Paul Cacia is a bandleader, studio musician and a trumpeter with a flair for the stratospheric. He will remind you of Maynard. Cacia played with the Kenton orchestra and produced the excellent 1987 release, "The Alumni Tribute to Stan Kenton." His "Quantum Leap," recorded in the same year, has arrangements by David Stout, Janine Cameo, Hank Levy, Willie Maiden, Johnny Richards, Rusty Higgins and Joe Coccia. The result, given the ingredients, is also very much a tribute to Stan.
As with the Kenton band, Cacia and his group are intense and flamboyant. They have a sense of drama. There's the emphasis on brass and percussion, those eloquent trombone solos. The sections are tight and well rehearsed. (Check out those saxes on "I Have Dreamed.") "From Mars to Zarathustra" is other-worldly and there are two extended medleys, "Journey" and "James Bond." Vocalist Janine Cameo demonstrates her versatility, sounding diva-like on her emotional "Journey," doing the Bassey bit on "James Bond" and exhibiting a blues touch on " No One Ever Tells You." The leader, Cacia, is everywhere and his solo on "I Have Dreamed" is inspired.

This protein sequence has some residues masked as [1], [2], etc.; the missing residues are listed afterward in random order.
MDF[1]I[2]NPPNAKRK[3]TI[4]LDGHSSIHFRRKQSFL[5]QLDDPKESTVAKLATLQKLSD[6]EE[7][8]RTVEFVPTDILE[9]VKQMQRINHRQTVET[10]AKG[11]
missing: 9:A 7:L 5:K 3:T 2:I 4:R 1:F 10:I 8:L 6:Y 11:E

My only reservation regarding this CD is its lack of the usual liner note information on composers, soloists, recording date and individual arrangements.
An emotional journey from the dark intro to "Eye of the Tiger" to that last long-held Cacia note in the moving closer, "Send In the Clowns." It was like hearing Stan's orchestra again.